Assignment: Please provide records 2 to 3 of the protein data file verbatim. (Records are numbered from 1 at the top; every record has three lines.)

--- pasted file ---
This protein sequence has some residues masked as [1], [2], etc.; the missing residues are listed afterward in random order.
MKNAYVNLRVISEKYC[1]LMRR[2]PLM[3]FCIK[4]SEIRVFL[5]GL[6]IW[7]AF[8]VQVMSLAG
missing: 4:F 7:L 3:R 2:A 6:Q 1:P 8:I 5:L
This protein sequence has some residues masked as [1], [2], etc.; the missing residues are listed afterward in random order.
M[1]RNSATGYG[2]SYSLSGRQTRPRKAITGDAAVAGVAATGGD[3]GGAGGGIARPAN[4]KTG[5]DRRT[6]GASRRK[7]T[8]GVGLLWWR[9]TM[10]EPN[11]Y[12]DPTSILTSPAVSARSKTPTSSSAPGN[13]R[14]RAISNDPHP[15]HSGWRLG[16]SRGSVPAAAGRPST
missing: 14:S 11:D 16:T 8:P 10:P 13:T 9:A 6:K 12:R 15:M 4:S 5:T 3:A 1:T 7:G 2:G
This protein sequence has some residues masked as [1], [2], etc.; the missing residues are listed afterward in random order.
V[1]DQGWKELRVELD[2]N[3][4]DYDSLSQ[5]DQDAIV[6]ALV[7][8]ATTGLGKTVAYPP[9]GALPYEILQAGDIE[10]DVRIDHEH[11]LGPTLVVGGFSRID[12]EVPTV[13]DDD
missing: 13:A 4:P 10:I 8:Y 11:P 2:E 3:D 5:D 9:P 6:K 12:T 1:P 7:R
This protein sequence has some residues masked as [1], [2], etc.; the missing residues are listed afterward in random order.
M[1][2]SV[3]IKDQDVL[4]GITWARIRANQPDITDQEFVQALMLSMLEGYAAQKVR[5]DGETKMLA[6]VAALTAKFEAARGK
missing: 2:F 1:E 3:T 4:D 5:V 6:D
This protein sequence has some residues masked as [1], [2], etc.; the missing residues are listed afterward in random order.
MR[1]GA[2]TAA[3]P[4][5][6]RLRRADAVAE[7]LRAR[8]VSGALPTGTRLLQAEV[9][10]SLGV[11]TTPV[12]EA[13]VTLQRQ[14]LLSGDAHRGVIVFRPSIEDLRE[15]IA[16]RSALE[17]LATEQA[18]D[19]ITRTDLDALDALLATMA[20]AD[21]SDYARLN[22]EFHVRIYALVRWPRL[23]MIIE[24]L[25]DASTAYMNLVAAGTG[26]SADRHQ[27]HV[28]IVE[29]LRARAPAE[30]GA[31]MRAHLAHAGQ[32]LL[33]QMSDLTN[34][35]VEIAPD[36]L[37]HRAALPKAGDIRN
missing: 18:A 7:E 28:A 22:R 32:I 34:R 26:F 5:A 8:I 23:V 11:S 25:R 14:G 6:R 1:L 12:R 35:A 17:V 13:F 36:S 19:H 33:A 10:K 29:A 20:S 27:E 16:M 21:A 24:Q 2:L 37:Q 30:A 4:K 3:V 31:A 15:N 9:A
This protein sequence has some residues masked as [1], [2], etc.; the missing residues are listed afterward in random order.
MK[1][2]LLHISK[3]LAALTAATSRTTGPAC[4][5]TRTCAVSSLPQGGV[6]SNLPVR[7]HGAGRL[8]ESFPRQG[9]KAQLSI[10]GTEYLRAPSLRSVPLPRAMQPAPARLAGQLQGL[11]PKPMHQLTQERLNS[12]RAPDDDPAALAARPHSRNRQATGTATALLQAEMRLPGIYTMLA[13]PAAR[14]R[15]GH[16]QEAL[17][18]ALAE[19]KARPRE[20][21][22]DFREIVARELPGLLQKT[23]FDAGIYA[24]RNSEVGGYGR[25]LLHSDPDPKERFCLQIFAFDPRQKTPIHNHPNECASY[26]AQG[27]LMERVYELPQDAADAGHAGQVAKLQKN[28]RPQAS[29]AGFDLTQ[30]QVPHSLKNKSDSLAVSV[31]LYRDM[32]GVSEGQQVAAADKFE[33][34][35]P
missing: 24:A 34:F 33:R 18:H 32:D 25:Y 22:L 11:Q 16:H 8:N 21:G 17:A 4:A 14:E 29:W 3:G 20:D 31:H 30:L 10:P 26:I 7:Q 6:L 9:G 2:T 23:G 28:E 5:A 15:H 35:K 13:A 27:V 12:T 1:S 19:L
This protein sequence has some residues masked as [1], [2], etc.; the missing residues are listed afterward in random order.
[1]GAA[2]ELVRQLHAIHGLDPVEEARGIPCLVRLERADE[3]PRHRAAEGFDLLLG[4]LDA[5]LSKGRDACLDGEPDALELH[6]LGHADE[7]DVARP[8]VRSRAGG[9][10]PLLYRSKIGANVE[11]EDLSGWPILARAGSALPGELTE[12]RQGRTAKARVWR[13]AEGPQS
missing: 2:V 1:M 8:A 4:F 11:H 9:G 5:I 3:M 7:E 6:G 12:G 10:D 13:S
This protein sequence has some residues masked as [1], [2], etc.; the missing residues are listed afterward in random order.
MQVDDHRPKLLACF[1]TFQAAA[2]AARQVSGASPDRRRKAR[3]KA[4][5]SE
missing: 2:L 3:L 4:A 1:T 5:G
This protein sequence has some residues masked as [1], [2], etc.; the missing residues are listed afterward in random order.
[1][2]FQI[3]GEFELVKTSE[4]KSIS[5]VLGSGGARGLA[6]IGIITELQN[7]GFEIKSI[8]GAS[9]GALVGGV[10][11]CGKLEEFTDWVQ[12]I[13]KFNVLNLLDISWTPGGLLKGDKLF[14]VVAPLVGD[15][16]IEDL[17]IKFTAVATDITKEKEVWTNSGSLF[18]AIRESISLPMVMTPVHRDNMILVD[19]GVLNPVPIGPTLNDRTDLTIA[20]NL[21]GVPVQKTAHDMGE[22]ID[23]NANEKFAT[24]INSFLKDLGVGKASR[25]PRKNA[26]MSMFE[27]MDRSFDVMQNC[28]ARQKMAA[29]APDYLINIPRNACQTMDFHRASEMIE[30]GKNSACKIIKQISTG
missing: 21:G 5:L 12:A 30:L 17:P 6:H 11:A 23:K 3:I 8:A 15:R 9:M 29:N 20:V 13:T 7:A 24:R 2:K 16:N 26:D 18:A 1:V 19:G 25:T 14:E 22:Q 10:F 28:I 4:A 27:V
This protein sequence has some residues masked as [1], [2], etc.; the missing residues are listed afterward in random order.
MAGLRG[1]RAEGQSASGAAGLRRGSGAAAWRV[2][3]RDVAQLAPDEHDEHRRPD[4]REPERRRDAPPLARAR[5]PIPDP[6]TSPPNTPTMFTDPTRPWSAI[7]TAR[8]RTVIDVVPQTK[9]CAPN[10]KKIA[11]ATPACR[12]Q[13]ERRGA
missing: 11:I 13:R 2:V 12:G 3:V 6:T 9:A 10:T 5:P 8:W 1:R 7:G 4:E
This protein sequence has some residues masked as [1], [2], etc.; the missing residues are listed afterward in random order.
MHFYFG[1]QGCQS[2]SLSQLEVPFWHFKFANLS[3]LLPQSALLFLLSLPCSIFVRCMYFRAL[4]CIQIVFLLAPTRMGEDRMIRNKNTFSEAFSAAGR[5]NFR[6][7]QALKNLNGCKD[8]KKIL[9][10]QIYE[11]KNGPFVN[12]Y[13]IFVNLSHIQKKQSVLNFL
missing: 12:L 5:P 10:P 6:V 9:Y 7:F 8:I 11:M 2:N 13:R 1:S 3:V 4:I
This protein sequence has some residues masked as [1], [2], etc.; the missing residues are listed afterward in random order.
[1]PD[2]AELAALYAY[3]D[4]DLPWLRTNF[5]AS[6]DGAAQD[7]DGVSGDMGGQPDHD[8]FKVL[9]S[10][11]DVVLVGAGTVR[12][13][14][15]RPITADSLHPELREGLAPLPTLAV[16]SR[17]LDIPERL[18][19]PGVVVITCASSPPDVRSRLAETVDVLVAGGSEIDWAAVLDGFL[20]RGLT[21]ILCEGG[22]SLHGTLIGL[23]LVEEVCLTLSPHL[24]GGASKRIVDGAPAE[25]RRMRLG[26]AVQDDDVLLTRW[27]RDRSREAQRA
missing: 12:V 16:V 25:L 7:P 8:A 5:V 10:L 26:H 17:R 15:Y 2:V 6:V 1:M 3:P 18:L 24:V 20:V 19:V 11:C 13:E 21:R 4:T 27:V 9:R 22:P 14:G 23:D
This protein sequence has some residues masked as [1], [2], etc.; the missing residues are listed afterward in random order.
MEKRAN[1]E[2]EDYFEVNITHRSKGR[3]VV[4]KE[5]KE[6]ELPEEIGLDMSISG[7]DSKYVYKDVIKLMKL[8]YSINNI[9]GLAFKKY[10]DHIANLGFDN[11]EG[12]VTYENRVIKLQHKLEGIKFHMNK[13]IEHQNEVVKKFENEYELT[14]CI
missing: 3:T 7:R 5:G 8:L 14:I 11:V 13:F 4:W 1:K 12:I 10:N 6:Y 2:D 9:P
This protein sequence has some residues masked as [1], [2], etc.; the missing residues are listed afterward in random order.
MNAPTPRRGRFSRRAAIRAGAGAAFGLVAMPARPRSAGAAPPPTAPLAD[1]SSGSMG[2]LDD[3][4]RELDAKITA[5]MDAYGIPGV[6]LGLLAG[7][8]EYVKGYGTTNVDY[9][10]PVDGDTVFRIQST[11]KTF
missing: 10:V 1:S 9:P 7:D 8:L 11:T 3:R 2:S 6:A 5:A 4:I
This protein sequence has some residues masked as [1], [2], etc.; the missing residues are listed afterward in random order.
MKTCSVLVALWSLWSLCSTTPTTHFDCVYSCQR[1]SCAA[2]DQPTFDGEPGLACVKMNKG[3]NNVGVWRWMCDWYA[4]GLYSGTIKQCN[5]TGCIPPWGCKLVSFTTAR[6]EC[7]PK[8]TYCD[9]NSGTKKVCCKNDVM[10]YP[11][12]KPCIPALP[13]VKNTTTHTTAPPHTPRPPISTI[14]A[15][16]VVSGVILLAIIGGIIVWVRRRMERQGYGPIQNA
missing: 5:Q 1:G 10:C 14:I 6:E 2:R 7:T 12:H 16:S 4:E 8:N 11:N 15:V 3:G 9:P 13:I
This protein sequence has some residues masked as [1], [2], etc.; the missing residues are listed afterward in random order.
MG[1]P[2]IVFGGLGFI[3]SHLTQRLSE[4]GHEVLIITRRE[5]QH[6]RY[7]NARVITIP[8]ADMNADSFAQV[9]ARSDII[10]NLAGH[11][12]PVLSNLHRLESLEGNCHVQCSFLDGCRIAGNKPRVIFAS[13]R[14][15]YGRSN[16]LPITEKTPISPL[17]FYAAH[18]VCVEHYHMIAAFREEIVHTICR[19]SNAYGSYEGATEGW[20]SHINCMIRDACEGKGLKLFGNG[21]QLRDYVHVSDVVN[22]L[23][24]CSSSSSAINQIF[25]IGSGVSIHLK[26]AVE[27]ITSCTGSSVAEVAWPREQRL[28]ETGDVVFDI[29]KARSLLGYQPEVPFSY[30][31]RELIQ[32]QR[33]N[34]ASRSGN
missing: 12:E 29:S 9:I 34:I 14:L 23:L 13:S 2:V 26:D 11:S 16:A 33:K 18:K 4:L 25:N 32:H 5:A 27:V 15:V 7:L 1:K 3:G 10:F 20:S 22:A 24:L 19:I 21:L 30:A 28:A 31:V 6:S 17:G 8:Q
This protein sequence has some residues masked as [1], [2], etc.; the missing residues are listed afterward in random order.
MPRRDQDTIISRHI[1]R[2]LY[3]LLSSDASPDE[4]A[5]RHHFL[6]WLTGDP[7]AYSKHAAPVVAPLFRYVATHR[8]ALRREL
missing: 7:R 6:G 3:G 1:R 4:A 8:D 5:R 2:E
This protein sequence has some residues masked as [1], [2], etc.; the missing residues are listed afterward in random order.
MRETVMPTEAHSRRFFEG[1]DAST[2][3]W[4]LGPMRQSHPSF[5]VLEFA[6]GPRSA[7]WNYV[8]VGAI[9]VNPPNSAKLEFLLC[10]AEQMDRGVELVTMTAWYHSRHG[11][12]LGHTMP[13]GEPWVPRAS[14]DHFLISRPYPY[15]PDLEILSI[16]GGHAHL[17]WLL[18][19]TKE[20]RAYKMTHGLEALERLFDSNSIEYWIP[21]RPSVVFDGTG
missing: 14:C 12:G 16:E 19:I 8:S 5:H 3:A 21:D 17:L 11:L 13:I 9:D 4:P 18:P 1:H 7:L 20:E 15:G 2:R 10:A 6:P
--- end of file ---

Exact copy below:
This protein sequence has some residues masked as [1], [2], etc.; the missing residues are listed afterward in random order.
M[1]RNSATGYG[2]SYSLSGRQTRPRKAITGDAAVAGVAATGGD[3]GGAGGGIARPAN[4]KTG[5]DRRT[6]GASRRK[7]T[8]GVGLLWWR[9]TM[10]EPN[11]Y[12]DPTSILTSPAVSARSKTPTSSSAPGN[13]R[14]RAISNDPHP[15]HSGWRLG[16]SRGSVPAAAGRPST
missing: 14:S 11:D 16:T 8:P 10:P 13:T 9:A 6:K 12:R 15:M 4:S 5:T 3:A 1:T 7:G 2:G
This protein sequence has some residues masked as [1], [2], etc.; the missing residues are listed afterward in random order.
V[1]DQGWKELRVELD[2]N[3][4]DYDSLSQ[5]DQDAIV[6]ALV[7][8]ATTGLGKTVAYPP[9]GALPYEILQAGDIE[10]DVRIDHEH[11]LGPTLVVGGFSRID[12]EVPTV[13]DDD
missing: 13:A 4:P 10:I 8:Y 11:P 2:E 3:D 5:D 9:P 6:K 12:T 1:P 7:R